Will next year be hotter? Who can say? Money is good that it won’t get suddenly cooler, although statistically that could happen (there is always a chance for a temperature fluctuation in a given year… that’s why weather is not the same as climate). We’re erring on the side of trying to increase conservation. Since President Obama has foregone leadership on the climate issue, something for which I am not ready to forgive him, it seems like it’s up to ordinary citizens to set policy in their homes until a national policy can be written to help offset greenhouse gas pollution.
This was a good week for prime examples of propaganda and pseudoscience. Let’s get started.
49 Cherry-Picked Questionable Authorities Can’t Be Wrong
There was some recent buzz about “49 authorities” who sent a letter  to NASA’s chief and asked the agency to stop promoting the idea of human-induced climate change. A blog, “Scholars and Rogues,” noted a number of serious instances of pseudoscience, mis-information, and logical fallacies in the letter . “Scholars and Rogues” is a blog site that has a number of contributors; this particular article was contributed by Brian Angliss, a working electrical engineer (BSEE and MSEE) and the science editor and climate/energy writer for the blog. What makes him credible here is that he is careful to cite multiple examples of peer-reviewed, published scientific research to back up his arguments, and he demonstrates a clear mastery of the fundamentals of argument analysis (ala ) and a recognition of the use of logical fallacies to distract the reader of the “49 authorities” letter from an otherwise weak argument.
Here are a few good examples (you should read the letter and the criticism for a more complete picture):
- The authors of the letter cited “hundreds”  of climate scientists who disagree with the conclusion that climate change is human-induced. An investigation reveals that this statement is based solely on information from Senator James Inhofe’s (R-OK) own 2008 minority report (Inhofe is a well-documented and proud climate change denier). Of the 700 scientists on the list provided by Inhofe, only 70 of 700 are practicing climate scientists; 680 of them have no publication record on climate science. And, in a funny twist, about 28 of 700 actually have been convinced by the scientific evidence of the reality of human-induced climate change. Whoops.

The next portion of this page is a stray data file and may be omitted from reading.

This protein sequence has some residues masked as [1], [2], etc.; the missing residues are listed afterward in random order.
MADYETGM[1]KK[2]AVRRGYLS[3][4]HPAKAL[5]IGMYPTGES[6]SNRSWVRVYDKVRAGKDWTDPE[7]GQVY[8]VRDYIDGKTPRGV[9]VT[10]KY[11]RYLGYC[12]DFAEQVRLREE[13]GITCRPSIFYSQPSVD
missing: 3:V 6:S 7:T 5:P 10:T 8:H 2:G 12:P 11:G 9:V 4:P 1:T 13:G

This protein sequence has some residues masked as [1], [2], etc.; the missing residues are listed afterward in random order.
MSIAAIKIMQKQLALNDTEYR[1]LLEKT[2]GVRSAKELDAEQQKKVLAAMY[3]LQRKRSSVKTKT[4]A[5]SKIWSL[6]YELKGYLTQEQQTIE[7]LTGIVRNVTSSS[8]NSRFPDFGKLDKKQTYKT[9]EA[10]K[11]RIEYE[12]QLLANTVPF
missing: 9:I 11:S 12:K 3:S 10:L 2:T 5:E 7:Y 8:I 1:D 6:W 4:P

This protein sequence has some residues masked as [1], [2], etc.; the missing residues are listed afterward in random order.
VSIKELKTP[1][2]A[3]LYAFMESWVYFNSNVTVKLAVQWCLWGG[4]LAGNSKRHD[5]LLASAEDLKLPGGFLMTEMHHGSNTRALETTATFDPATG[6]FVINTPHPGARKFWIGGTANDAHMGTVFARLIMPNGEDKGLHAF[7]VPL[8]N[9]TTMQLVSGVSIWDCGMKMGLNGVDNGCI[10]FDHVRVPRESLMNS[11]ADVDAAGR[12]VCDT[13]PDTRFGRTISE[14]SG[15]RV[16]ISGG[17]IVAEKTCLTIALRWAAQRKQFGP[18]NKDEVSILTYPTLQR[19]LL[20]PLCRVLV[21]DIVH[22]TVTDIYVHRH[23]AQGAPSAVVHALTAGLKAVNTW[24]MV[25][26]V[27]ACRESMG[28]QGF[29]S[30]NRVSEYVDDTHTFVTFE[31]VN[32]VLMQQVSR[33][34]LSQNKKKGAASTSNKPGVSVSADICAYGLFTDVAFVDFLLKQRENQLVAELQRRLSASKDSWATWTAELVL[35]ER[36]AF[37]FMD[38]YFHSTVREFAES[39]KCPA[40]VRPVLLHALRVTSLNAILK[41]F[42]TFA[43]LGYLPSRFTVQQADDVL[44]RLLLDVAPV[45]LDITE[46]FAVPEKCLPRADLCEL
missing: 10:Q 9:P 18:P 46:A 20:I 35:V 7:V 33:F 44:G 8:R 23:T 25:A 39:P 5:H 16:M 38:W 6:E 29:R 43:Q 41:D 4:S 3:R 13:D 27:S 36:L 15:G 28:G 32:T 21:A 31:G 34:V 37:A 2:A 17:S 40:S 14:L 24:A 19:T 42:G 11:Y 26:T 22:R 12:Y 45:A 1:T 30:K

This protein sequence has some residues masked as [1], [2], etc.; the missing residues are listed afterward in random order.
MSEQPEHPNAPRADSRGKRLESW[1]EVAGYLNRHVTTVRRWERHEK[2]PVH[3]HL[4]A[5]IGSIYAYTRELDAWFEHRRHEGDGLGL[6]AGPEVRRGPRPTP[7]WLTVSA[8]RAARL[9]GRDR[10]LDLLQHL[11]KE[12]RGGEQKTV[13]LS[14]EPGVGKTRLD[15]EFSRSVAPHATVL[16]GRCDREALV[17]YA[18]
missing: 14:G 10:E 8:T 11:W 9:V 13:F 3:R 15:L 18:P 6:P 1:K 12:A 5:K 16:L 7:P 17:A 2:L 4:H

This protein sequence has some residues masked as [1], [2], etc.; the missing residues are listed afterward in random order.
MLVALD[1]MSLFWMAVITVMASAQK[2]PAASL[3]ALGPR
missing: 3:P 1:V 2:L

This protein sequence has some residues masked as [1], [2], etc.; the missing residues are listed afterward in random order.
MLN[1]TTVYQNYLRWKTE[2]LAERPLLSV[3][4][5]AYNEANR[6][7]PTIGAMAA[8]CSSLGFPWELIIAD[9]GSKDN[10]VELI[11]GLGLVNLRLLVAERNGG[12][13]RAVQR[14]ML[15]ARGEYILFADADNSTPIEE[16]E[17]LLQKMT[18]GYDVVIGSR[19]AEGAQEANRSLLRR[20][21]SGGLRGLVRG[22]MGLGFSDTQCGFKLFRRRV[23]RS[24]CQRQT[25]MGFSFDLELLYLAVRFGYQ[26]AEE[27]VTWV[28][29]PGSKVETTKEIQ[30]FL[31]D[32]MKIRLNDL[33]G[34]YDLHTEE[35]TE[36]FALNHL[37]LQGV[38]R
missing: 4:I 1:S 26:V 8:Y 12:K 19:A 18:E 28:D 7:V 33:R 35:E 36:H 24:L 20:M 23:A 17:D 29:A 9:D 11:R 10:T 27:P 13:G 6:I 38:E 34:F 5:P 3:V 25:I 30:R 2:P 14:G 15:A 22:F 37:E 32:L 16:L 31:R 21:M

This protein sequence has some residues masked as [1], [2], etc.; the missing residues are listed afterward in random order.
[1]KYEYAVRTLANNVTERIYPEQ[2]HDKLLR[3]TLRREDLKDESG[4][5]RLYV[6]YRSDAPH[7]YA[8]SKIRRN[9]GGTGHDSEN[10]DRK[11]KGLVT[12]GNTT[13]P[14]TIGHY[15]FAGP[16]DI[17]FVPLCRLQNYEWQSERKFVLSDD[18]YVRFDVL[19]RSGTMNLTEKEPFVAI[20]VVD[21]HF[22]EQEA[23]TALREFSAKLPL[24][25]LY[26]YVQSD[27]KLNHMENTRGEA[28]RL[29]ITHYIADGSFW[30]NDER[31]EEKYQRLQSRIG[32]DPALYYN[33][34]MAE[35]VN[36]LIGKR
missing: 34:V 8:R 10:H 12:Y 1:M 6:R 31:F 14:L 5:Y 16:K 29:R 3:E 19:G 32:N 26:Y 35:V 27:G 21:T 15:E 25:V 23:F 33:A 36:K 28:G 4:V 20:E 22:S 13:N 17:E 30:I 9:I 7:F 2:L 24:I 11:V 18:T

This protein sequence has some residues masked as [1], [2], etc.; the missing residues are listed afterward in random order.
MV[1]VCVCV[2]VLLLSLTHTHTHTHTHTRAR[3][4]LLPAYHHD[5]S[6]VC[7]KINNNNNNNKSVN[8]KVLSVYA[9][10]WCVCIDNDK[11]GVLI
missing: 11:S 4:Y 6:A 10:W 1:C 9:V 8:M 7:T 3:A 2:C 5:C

- The letter points to “tens of thousands”  of other scientists who disagree with the conclusion that climate change is human-induced. That sounds impressive, until you breakdown the numbers (which themselves come from the Oregon Institute for Science and Medicine, a non-profit private organization that denies the existence of human-induced climate change). First, the list is compiled using the loosest possible definition of “scientist” – it doesn’t even constrain itself to practicing scientists, just to anyone with a Bachelor of Science degree. By that definition, US institutions have produced over 10 million “scientists” since 1970; the 31000 “scientists” on the OISM’s list represents only 0.3% of all “scientists” produced since 1970. Take a room full of people, and you’re guaranteed to find that at least 0.3% of them disagree with the other 99.7% of people in the room (on any issue, for any reason, right or not).
It goes on. Have a look. The above is a great example of “equivocation,” a key logical fallacy. The authors rely on the vague term “scientist,” which means something very different to the public than it means to the scientific community, to fool the reader into thinking they have found some very impressive numbers. They rely on vagaries and mis-direction to try to skirt your critical thinking defenses and trick you into agreeing with them.
In life, no “white knight” is going to save you from propaganda and mis-information. You have to learn to recognize good and weak arguments and think for yourself.